The much protested Dakota Access Pipeline was approved, Tuesday, Feb. 2, 2017, by the U.S. Army. The acting secretary of the Army, Robert Speer, made the announcement to Congress.
The decision by the Army could allow the multi-billion dollar project in Dakota, to begin operations as early as June. The Army agreed to permit the final section of the pipeline to go beneath Lake Oahe, located in North Dakota. Lake Oahe is part of the Missouri River which provides drinking water for millions of people. The longest river in the country is a much-needed habitat for many different species of fish and wildlife.
The approval of the permit for the Dakota Access Pipeline is the last barrier to the completion of the project. The project has been delayed due to significant protests from environmentalists and Native American tribes. In December of 2016, former President Obama, ordered an environmental study, after delaying the project to review concerns of tribal members. President Trump, though, issued an order on Jan. 24, 2017, to accelerate the Dakota Access Pipeline and to review the Keystone Pipeline.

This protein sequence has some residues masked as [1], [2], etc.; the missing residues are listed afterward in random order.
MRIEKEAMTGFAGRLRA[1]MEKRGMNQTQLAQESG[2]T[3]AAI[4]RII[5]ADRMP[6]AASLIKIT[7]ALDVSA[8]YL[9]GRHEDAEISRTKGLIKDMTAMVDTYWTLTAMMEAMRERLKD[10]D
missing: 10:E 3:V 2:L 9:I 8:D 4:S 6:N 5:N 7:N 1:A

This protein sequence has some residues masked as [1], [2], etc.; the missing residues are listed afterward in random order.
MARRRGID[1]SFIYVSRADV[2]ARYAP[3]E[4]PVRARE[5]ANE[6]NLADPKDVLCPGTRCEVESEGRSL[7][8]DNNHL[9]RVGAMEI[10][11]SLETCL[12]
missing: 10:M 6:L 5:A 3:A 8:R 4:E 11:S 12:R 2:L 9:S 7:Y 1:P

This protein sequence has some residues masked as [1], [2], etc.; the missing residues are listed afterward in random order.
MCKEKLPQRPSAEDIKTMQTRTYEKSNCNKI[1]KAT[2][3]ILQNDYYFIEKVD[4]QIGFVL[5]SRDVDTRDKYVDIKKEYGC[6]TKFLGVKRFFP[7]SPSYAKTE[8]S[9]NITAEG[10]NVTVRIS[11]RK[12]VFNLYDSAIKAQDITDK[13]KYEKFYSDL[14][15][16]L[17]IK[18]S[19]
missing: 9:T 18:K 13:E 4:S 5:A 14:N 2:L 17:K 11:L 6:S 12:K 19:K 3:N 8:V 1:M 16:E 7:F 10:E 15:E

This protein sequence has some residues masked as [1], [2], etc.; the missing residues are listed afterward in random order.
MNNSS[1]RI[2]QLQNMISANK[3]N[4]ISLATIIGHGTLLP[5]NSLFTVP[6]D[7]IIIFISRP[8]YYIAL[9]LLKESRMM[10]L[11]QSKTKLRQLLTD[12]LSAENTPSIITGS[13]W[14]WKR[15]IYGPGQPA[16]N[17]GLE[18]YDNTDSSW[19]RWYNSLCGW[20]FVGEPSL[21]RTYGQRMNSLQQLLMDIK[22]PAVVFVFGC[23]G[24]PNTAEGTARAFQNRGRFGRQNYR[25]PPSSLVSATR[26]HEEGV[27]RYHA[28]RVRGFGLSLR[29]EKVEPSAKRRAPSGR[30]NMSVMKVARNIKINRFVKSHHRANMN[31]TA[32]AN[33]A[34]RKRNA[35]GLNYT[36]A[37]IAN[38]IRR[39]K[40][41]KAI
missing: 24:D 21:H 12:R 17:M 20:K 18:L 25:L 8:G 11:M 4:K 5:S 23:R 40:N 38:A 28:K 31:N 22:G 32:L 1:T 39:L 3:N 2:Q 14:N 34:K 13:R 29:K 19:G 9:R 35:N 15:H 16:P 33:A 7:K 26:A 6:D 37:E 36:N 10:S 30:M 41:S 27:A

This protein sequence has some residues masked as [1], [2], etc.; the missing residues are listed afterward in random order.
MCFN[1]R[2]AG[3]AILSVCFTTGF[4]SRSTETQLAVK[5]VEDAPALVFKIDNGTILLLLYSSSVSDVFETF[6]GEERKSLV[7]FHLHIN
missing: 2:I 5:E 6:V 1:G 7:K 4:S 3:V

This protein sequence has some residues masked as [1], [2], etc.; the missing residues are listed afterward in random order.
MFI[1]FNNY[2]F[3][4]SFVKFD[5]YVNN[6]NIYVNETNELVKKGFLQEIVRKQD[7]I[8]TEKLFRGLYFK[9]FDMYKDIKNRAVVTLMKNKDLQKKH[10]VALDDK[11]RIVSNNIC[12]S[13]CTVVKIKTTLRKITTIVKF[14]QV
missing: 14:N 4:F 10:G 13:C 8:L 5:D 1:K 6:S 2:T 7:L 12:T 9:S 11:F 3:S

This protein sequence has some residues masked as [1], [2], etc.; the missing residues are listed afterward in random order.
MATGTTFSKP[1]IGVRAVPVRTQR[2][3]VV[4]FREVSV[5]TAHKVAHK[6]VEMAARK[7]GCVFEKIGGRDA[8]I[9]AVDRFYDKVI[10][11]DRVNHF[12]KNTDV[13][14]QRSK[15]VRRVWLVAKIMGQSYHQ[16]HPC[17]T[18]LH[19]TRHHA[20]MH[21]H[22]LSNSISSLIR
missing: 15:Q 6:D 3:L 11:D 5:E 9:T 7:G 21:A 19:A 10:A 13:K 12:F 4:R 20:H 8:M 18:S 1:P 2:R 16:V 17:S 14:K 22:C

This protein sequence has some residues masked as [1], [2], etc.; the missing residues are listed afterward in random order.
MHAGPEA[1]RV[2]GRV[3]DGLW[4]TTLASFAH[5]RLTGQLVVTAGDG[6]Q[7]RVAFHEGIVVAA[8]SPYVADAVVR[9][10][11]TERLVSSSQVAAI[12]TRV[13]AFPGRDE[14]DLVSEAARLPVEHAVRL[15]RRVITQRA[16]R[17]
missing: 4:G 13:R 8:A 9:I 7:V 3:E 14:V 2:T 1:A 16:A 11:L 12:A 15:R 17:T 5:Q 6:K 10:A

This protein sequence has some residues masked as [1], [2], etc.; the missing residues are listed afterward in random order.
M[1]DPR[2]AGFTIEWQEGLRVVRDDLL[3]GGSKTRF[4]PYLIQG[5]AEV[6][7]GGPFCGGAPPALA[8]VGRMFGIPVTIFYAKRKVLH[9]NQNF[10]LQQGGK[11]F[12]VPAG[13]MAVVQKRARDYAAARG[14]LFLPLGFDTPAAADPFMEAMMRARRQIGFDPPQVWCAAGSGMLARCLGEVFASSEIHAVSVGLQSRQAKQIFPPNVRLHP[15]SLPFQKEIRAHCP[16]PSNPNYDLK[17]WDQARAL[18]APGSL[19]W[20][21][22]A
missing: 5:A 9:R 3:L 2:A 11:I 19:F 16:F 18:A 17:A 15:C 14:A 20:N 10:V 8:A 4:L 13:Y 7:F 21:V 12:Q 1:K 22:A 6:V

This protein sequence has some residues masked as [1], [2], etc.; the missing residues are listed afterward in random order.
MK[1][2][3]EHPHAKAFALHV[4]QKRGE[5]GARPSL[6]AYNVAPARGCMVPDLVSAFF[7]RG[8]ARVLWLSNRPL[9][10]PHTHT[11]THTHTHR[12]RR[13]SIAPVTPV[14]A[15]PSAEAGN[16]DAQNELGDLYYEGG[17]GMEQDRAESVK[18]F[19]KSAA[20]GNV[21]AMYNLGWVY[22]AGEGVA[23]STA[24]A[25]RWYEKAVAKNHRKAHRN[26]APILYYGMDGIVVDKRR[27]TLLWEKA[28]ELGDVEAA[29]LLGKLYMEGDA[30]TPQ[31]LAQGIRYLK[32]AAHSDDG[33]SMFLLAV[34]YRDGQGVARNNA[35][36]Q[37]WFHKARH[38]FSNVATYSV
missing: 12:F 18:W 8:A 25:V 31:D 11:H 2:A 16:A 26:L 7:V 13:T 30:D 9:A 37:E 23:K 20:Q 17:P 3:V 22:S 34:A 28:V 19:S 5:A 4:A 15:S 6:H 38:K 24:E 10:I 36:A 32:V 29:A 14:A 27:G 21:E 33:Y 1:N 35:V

Within two weeks of Trump’s order, according to a filing in District Court in Washington, D.C., the Army said it would be canceling the study requested by the Obama administration. Speer said in a statement that an environmental study was not needed because enough information had already been provided on the impact to the environment for the permit to be granted.
The decision was applauded by supporters of the Dakota Access Pipeline, who see the project as a benefit to workers and consumers in the country. Supporters see the decision as an example of a more hopeful future under a President Trump’s administration.
The Standing Rock Sioux, as expected, are not at all happy with the decision. They plan to continue fighting to protect their water source and to protect what they claim are sacred lands. The tribe has vowed to shut down operations of the Dakota Access Pipeline if construction is completed. They did not give details on how they would accomplish a shutdown. The tribe asked their supporters to join them at a protest in Washington D.C. on March 10, instead of joining them in Dakota.
The Indigenous Environmental Network, a group who has been on the front lines of the fight against the pipeline in Dakota, made it clear the fight is far from over. Executive director, Tom Goldtooth said:
The granting of an easement, without any environmental review or tribal consultation, is not the end of this fight. It is the new beginning. Expect mass resistance far beyond what Trump has seen so far.
Written by Jessica Hamel
Edited by Cathy Milne
Reuters: Controversial Dakota pipeline to go ahead after Army approval
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